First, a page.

Project DeStress

Exploring & creating urban places, SuDS, & soundscapes: their impact on your health & wellbeing

And we are back!!

I can’t believe 4 years have flown by since the last Project DeStress post. A lot has happened in that time. Three babies have been born into the team, members have graduated from university, there is a new PhD student, and all original team members having changed jobs (check the People page for more individual info). This has meant our individual soundscapes have changed! Mine has become a world of ‘nee naws’, and ‘choo choos’ while playing with the hundred plus train tracks and city layouts I’ve created for the young children. Thankfully this has been interspersed with a great appreciation of nature too and the sounds wildlife can add to our city soundscapes.

The two biggest changes for Project DeStress is a relocation from Heriot-Watt University to the University of Surrey late 2022. Thus we have this new website and soon the new location for the environment simulator, where you can design your own urban square and park. This move opens up lots of exciting new opportunities as the project is now based within a psychology department. It provides social science students, such as Tanya Spencer who joined last semester, the ability to get involved and explore relationships between health and wellbeing and soundscapes.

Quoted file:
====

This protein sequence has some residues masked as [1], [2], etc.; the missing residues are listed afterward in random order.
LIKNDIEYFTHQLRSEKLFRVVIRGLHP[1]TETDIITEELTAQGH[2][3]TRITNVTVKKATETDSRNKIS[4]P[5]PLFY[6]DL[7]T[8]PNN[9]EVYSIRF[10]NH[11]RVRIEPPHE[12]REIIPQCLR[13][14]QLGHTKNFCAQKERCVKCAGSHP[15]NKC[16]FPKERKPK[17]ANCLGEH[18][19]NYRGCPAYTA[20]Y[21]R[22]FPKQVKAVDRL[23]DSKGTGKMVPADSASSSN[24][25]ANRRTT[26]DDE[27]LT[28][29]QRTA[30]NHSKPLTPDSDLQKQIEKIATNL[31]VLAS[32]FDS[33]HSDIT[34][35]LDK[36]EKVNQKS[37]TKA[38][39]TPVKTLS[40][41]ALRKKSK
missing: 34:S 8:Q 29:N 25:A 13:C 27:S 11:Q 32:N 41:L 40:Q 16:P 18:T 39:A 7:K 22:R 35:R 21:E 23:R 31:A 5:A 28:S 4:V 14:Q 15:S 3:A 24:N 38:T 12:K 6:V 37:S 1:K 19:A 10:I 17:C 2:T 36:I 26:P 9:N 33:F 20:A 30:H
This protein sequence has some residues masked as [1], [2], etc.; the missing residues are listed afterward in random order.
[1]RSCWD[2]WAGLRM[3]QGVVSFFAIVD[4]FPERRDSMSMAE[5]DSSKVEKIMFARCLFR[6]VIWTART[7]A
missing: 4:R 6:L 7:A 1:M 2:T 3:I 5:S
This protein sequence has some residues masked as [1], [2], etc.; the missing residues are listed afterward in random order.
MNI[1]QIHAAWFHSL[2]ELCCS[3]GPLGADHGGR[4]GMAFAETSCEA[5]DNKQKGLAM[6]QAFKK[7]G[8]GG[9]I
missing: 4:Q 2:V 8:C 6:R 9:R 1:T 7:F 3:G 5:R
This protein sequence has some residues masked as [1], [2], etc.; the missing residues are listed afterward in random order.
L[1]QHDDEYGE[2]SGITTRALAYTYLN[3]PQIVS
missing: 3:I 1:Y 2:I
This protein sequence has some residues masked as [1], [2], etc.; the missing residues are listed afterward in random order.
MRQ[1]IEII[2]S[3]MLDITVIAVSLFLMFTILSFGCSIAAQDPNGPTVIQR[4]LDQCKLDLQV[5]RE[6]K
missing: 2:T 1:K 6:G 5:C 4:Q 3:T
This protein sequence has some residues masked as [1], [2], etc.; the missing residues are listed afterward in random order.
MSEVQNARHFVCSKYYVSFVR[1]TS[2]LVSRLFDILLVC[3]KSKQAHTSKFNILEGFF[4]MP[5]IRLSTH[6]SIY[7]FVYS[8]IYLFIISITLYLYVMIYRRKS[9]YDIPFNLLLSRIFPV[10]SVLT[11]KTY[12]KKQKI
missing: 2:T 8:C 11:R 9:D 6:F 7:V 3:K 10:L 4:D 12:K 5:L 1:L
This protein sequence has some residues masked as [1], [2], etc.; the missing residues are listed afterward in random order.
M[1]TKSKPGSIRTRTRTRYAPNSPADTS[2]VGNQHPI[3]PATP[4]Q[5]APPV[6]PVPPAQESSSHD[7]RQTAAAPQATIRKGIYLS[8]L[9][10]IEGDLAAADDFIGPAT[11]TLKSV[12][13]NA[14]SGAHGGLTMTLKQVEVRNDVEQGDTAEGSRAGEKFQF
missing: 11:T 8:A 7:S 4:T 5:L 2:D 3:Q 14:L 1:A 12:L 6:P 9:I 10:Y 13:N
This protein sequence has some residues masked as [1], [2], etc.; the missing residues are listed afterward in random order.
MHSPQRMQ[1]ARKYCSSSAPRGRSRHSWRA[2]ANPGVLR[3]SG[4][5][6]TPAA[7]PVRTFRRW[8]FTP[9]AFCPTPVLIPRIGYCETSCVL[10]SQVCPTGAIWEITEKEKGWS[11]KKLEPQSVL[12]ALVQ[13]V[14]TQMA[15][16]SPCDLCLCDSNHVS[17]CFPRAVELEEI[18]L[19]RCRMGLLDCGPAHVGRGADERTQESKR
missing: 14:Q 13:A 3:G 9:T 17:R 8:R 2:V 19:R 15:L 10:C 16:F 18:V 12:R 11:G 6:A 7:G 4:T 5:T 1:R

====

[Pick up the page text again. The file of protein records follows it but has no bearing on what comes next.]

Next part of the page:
number 50

Moreover, being based within the Environmental Psychology team at Surrey, I get to work with great colleagues such as Dr Eleanor Ratcliffe, Dr Melissa Marselle, and Dr Konrad Uebel, who are also currently working on soundscape and wellbeing research. The University of Surrey is also in the unique position of hosting the only MSc Environmental Psychology programme in the UK, which has proudly run for 50 years (commencing 1973). This means students with backgrounds in architecture, planning, environmental science and psychology will all get the chance to engage with Project DeStress and help shape its future direction.

reeds and grasses in residential area

Project DeStress has also expanded its original remit of looking at urban parks and squares that could be candidate quiet areas, as per European regulations, to include a consideration of residential environments. In particular, the potential benefits of utilising sustainable drainage systems (SuDS) as a means to create positive soundscapes whilst still fulfilling their role of facilitating the movement of urban water flows to avoid flooding. Jivantika Satyarthi is the PhD student who is excitedly exploring this avenue of research in the ESRC SGSSS funded project “Building in soundscape resilience via flood resilience to create healthier residential environments”. You can read more about the project on the SuDS and Soundscapes page.

Finally there is more exciting news in the pipeline and we look forward to sharing that in the coming weeks… so stay tuned for more news from this newly located and invigorated Project DeStress!